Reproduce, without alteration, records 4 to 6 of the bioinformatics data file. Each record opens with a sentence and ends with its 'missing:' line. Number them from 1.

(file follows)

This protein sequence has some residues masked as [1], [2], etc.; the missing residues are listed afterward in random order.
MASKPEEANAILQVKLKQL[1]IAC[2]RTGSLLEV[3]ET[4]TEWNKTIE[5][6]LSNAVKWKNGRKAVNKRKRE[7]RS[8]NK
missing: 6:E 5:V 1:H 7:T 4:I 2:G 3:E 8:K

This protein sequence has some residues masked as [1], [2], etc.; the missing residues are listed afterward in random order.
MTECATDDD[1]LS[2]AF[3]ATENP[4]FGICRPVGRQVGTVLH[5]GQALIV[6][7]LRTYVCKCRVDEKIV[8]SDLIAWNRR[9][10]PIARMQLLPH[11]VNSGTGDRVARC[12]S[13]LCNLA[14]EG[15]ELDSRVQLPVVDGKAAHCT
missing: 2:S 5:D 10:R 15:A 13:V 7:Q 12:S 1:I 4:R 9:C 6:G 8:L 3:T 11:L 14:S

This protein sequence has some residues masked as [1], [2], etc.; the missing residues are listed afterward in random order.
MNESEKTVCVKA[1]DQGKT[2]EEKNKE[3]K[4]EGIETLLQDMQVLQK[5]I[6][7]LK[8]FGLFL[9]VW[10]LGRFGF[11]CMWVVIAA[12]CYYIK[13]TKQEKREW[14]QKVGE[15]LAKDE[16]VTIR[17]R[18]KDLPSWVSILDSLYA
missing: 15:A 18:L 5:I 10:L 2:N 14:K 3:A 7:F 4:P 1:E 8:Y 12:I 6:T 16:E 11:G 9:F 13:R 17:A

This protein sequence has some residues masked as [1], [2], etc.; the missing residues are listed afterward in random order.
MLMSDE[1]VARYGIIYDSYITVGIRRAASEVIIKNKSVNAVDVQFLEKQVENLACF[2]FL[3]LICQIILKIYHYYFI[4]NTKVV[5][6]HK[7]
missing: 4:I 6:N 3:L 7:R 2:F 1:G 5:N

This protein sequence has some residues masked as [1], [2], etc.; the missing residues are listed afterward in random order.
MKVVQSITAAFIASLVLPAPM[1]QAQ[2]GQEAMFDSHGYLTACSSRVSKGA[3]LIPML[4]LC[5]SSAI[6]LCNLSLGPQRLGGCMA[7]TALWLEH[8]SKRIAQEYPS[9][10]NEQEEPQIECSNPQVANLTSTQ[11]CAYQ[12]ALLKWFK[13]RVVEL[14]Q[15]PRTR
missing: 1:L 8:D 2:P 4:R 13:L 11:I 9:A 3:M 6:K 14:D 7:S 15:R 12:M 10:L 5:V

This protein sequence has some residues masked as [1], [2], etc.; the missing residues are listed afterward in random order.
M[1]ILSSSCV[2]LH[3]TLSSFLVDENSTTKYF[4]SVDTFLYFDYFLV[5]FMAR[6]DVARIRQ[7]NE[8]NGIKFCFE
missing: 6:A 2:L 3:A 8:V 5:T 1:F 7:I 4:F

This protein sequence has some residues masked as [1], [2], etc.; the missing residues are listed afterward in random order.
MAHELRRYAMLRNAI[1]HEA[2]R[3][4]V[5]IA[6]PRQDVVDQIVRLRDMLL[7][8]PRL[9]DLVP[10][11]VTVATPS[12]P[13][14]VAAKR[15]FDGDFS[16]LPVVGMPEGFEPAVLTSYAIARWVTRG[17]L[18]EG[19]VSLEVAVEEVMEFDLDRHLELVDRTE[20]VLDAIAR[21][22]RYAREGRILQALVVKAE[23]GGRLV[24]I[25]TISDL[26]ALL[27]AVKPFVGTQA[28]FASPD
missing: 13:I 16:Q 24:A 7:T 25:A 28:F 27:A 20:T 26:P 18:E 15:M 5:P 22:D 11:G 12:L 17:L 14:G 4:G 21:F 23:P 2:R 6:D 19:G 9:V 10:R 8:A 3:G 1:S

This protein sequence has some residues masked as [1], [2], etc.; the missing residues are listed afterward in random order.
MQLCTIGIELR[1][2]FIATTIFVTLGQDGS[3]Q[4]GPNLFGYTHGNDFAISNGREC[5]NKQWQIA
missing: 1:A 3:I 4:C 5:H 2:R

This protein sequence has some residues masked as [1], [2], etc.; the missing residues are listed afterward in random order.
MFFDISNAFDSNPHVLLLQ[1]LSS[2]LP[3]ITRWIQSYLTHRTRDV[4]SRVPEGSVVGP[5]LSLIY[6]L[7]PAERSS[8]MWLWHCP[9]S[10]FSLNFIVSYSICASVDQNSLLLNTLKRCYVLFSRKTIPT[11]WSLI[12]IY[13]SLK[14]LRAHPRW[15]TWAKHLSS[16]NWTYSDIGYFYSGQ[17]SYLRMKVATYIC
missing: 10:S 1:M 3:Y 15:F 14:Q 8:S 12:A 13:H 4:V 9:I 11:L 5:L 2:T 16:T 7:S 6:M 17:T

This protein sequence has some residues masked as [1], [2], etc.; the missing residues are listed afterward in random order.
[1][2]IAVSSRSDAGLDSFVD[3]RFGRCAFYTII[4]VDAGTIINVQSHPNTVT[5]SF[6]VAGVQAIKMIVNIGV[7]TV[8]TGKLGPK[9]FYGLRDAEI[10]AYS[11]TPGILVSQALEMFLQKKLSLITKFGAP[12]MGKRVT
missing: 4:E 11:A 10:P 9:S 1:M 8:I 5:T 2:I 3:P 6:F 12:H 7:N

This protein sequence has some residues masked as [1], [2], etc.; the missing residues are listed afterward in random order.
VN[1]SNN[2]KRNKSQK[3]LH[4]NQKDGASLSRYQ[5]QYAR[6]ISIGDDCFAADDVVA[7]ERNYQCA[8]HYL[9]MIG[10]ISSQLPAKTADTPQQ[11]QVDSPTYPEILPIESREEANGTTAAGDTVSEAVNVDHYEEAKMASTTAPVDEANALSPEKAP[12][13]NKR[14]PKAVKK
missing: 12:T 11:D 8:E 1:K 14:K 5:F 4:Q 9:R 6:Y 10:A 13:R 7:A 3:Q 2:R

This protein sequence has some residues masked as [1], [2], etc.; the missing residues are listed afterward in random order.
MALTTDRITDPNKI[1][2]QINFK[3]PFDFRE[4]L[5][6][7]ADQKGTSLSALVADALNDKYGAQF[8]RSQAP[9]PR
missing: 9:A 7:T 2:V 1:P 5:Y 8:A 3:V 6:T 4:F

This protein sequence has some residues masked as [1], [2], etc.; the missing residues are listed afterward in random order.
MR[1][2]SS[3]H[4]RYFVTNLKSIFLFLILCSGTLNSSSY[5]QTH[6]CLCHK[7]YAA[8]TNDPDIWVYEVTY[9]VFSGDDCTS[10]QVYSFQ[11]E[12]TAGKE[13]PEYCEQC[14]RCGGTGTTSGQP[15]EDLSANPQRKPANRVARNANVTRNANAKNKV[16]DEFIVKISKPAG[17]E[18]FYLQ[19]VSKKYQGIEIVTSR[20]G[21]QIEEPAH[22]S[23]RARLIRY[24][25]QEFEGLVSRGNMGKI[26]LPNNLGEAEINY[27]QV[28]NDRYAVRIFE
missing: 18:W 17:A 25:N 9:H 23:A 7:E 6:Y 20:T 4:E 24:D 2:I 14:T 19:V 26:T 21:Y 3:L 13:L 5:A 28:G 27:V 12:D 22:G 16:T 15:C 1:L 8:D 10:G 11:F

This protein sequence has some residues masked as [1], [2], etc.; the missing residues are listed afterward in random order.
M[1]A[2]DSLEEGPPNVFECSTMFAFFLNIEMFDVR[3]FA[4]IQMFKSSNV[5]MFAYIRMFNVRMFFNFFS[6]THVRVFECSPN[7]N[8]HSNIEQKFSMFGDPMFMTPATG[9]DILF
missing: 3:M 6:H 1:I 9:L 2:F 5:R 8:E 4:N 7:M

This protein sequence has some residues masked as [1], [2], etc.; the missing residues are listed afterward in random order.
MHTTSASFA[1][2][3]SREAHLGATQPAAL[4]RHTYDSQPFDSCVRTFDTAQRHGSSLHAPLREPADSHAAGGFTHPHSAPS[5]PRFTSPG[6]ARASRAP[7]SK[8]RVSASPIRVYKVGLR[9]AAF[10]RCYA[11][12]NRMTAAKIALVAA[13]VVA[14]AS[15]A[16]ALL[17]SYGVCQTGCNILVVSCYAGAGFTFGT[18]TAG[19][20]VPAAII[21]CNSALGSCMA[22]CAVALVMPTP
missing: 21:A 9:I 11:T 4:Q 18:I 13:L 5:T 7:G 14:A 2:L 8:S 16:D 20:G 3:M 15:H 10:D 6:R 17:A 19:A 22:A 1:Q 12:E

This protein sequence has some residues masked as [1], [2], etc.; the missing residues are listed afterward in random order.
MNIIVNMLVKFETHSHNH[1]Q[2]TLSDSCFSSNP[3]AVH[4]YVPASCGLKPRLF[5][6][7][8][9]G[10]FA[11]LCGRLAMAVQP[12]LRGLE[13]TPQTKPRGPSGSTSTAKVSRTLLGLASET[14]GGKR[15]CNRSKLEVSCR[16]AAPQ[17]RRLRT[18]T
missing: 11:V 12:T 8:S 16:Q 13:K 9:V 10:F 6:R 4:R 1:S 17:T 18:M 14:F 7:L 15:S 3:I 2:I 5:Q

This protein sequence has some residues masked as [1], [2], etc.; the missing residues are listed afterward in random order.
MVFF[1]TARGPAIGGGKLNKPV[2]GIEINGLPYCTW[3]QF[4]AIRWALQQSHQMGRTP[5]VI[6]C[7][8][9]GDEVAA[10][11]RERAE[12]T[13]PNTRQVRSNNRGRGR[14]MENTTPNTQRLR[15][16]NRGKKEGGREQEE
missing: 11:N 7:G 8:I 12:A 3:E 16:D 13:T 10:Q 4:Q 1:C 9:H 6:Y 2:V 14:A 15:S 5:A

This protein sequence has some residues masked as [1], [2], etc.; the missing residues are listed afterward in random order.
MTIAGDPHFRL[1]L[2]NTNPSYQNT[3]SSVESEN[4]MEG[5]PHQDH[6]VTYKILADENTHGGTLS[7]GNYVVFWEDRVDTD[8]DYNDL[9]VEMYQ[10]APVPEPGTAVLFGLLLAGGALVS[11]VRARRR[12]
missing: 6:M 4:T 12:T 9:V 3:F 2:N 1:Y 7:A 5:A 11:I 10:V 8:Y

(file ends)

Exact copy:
This protein sequence has some residues masked as [1], [2], etc.; the missing residues are listed afterward in random order.
MLMSDE[1]VARYGIIYDSYITVGIRRAASEVIIKNKSVNAVDVQFLEKQVENLACF[2]FL[3]LICQIILKIYHYYFI[4]NTKVV[5][6]HK[7]
missing: 4:I 6:N 3:L 7:R 2:F 1:G 5:N

This protein sequence has some residues masked as [1], [2], etc.; the missing residues are listed afterward in random order.
MKVVQSITAAFIASLVLPAPM[1]QAQ[2]GQEAMFDSHGYLTACSSRVSKGA[3]LIPML[4]LC[5]SSAI[6]LCNLSLGPQRLGGCMA[7]TALWLEH[8]SKRIAQEYPS[9][10]NEQEEPQIECSNPQVANLTSTQ[11]CAYQ[12]ALLKWFK[13]RVVEL[14]Q[15]PRTR
missing: 1:L 8:D 2:P 4:R 13:L 11:I 9:A 3:M 6:K 14:D 7:S 15:R 12:M 10:L 5:V

This protein sequence has some residues masked as [1], [2], etc.; the missing residues are listed afterward in random order.
M[1]ILSSSCV[2]LH[3]TLSSFLVDENSTTKYF[4]SVDTFLYFDYFLV[5]FMAR[6]DVARIRQ[7]NE[8]NGIKFCFE
missing: 6:A 2:L 3:A 8:V 5:T 1:F 7:I 4:F